Ask the Experts: Should I License My Art for Décor?

This month’s letter comes from a reader with a question about licensing their images for a hotel to print and display.

Dear Kat,

I am a fine art photographer and I have been contacted by an art consultant for the hotel industry about my most popular series. He would like to print 100 pieces on canvas for display in the bathrooms and pay me $15 per print for a total of $1,500. This series is represented by a gallery and print prices starts at $400. Is this something that a fine art photographer should do?

Sincerely,

Unlicensed Photography

Dear Unlicensed,

I encourage artists to exhibit in a variety of venues, including unconventional locations. There is nothing inherently wrong with having your work acquired by a hotel for display in their bathrooms. But be aware that this art consultant is not offering to buy your prints. Rather, they are interested in buying a license to reproduce your photographs to be used as décor.

You have committed to printing your photographs in this series as limited editions. I imagine that you have taken great care to produce prints of the highest quality. Allowing the hotel to print your photographs in a manner distinctly different from how you have been presenting them has the effect of a non-art object. This is only problematic because you are simultaneously selling your photographs through your gallery as fine art objects. To alter the edition of your series now would have repercussions. The mass-produced photographs could be viewed by current and prospective collectors as undermining the exclusivity that you and your gallery promised when you first created the limited edition. If they discover that those prints are available elsewhere for considerably less than they paid or in a different form, they may not view your work as fine art. In other words, mass producing these photographs could impact future sales.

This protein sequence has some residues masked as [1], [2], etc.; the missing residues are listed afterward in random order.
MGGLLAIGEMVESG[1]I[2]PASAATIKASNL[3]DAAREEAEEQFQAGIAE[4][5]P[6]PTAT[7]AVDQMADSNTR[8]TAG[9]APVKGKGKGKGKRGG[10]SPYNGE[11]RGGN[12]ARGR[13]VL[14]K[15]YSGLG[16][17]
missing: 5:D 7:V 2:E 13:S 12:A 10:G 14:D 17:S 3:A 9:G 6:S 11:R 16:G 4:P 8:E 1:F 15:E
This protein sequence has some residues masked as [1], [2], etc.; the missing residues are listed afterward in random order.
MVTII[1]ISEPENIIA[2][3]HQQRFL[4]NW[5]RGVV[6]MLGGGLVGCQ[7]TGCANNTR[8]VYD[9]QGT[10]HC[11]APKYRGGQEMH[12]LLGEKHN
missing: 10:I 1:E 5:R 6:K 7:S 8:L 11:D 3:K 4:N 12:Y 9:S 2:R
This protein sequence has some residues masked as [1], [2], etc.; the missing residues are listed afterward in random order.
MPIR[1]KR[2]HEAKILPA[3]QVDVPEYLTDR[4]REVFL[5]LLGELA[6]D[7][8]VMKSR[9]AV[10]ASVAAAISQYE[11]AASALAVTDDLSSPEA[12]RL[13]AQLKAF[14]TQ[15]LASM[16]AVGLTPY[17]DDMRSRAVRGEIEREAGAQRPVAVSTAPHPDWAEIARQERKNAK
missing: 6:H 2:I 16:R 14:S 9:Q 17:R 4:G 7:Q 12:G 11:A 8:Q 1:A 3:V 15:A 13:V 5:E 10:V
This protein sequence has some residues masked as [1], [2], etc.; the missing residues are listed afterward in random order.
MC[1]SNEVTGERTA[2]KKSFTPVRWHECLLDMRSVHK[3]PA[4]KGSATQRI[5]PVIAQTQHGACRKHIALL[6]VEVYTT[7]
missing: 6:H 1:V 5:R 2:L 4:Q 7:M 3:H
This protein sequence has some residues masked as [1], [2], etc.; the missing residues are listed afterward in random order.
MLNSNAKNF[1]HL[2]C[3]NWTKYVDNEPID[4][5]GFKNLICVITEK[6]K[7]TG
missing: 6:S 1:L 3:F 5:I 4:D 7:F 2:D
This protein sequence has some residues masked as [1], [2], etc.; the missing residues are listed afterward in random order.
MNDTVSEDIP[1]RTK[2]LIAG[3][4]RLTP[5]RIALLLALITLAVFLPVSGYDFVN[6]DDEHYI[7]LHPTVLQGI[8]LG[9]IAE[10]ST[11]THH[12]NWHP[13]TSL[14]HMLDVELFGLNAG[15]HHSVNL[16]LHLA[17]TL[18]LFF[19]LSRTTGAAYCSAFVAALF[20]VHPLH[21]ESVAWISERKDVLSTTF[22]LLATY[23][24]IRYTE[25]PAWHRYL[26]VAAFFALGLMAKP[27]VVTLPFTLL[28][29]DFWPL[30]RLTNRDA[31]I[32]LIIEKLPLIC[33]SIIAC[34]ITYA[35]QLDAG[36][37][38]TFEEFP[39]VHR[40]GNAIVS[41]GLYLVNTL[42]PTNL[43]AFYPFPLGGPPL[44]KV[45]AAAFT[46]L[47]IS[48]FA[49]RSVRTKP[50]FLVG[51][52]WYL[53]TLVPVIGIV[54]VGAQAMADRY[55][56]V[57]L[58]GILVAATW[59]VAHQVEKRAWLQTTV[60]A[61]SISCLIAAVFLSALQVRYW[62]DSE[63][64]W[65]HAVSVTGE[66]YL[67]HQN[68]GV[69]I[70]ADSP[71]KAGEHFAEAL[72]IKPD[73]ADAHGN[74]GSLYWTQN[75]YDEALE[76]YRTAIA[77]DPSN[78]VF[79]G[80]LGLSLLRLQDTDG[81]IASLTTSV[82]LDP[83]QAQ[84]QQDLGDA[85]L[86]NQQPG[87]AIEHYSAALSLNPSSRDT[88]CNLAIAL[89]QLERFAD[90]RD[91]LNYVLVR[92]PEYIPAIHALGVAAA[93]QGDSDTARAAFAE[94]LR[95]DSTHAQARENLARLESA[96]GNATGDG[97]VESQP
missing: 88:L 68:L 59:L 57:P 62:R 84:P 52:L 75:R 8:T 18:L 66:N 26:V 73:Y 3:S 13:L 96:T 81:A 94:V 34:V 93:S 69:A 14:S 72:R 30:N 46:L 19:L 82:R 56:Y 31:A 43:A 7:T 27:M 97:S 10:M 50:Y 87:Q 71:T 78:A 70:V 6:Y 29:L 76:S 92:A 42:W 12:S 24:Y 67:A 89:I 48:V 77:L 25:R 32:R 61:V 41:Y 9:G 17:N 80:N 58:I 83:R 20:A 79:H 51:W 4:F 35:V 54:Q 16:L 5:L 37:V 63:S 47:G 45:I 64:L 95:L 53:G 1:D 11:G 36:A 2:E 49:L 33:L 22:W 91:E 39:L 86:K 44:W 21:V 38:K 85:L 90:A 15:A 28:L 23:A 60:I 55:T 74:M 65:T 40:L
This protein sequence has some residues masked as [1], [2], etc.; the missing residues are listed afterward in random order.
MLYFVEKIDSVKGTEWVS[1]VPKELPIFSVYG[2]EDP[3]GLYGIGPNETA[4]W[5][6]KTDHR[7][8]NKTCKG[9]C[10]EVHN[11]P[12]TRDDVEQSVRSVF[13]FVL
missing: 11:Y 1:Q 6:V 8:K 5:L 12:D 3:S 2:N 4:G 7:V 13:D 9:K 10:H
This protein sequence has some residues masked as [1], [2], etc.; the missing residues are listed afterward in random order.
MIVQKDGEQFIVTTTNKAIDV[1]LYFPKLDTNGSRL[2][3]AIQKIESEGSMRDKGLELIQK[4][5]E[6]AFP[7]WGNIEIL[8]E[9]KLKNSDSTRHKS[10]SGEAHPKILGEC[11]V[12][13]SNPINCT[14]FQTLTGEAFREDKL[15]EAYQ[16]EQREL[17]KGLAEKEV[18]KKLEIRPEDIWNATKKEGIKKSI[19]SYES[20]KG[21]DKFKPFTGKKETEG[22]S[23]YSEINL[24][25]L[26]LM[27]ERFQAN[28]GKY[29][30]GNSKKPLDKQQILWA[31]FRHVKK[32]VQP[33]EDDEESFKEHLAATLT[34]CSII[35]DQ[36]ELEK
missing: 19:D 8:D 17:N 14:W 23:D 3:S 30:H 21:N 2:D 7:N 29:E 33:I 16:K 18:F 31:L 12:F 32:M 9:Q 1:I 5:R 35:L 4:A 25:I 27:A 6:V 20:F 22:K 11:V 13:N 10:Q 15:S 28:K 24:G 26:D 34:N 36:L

Because I advocate for artists saying “yes, but” rather than “no, but” when offered and opportunity, one solution would be to create a new, non-editoned image to be license to this art consultant for their project. This would in essence be a commissioned piece. Should you offer to create new works, $1,500 for 100 prints is an unacceptably low offer for imagery that sells for $400. I suggest involving your gallery with this negotiation.

Sincerely,

Kat Kiernan, Director, Panopticon Gallery

Writing Machine ,  Jefferson Hayman

Writing Machine, Jefferson Hayman

Need some advice? Contact info@donttakepictures.com with “Ask the Experts” in the subject line. Questions about exhibiting, publishing, promoting, collecting, curating, or other industry questions are welcome. If our editors aren’t the right people to answer your question, we will reach out to an expert we trust.